Then we have a game like Saturday night's clash between Clemson and Notre Dame, when the host Tigers came up with a huge defensive stop in the final seconds by thwarting Notre Dame's two-point conversion attempt.

Believe it or not, there are plenty of great defensive players in college. If not, stars from that side of the ball wouldn't have accounted for 15 of the 32 first-round picks in the 2015 NFL draft.

Through five weeks of the 2015 season, several defenders have stood out from the pack with their individual play. We've ranked the top 12, factoring in their statistics as well as their tendency to be involved in the big stops in key moments.


Begin Slideshow

Uncommitted 2016 Recruits Most Likely to Commit Next

The month of October is when many recruits begin taking official visits. Some of those recruits choose to end their processes around this time as well.

Decisions are coming soon for a few athletes, and college coaches are preparing for upcoming announcements that could bring immediate help to their offensive or defensive lineups. Here are five athletes who are expected to make their decisions either this month or early next month.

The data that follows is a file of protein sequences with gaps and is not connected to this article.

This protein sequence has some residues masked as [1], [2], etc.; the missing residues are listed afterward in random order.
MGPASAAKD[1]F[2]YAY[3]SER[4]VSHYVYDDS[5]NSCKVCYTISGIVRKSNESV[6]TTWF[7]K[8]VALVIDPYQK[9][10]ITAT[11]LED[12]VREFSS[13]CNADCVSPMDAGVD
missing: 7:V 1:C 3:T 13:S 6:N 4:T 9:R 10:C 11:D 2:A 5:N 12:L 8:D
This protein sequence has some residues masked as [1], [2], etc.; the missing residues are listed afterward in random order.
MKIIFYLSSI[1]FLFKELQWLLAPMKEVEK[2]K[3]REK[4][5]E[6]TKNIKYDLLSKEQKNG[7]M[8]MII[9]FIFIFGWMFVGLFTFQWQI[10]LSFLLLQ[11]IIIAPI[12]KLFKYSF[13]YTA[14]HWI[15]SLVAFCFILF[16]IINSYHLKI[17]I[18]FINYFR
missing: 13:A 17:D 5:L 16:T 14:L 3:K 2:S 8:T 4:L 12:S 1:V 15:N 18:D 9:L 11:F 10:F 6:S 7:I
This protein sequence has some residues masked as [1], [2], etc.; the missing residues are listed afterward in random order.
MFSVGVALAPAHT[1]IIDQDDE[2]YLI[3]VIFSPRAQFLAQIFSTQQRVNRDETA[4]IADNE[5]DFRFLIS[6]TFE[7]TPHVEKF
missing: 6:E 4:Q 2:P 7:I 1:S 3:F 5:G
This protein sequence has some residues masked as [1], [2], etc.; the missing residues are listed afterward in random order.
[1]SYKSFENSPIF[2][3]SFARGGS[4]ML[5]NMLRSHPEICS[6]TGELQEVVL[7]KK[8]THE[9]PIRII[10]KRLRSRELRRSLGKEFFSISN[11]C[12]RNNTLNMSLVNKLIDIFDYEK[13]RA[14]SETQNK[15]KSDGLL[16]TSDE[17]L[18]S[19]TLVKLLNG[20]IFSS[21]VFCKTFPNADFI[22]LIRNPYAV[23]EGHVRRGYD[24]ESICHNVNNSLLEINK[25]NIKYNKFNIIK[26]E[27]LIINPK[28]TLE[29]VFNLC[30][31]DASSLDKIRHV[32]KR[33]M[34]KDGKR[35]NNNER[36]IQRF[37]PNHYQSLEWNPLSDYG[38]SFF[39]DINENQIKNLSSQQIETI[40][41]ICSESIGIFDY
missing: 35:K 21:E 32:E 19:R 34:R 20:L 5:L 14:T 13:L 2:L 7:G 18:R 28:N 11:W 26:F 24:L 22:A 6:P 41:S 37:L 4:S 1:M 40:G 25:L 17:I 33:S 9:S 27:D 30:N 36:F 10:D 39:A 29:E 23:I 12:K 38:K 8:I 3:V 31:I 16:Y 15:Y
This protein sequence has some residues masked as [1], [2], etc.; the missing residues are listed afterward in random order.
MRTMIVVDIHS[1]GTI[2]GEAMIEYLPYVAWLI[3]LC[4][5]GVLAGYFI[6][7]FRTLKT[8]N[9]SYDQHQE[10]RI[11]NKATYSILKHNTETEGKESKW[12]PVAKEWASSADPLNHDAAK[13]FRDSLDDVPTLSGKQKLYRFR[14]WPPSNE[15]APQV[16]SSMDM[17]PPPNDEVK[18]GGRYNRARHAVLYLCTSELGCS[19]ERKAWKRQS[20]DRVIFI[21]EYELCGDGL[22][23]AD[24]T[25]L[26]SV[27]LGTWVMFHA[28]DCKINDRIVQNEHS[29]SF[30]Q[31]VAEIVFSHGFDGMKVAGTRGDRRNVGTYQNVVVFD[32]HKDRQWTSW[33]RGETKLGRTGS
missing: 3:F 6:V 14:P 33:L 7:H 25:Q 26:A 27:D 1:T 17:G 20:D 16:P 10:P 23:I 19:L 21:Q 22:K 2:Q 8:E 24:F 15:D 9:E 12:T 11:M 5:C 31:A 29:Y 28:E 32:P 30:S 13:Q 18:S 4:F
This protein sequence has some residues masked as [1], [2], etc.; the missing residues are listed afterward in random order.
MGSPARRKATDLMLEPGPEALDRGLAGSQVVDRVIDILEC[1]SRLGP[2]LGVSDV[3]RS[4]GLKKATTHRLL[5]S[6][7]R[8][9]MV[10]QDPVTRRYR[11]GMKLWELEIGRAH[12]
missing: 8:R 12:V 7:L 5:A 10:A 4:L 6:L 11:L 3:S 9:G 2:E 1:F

All five athletes have been confirmed by Bleacher Report.

Begin Slideshow

Meet Richard Mullaney, Alabama's Unlikely Star

TUSCALOOSA, Ala. — He’s a California guy who roots for Boston teams and came to the University of Alabama via a transfer from a school more than 2,000 miles away.

Yeah, sometimes Richard Mullaney shakes his head a little about the unusual direction his life has taken, and he’s still not exactly sure how it all came about. One thing that he is certain of, though, is that it’s more than worked out.

“It was just the perfect situation how everything just kind of fit together,” he said.

If there’s been a surprise on the 2015 Crimson Tide, it’s been Mullaney, who this time a year ago was unknowingly wrapping up his career at his first college, Oregon State. The only returning starter at wide receiver suffered a season-ending elbow injury during the second half of the 29-23 double-overtime loss to Utah.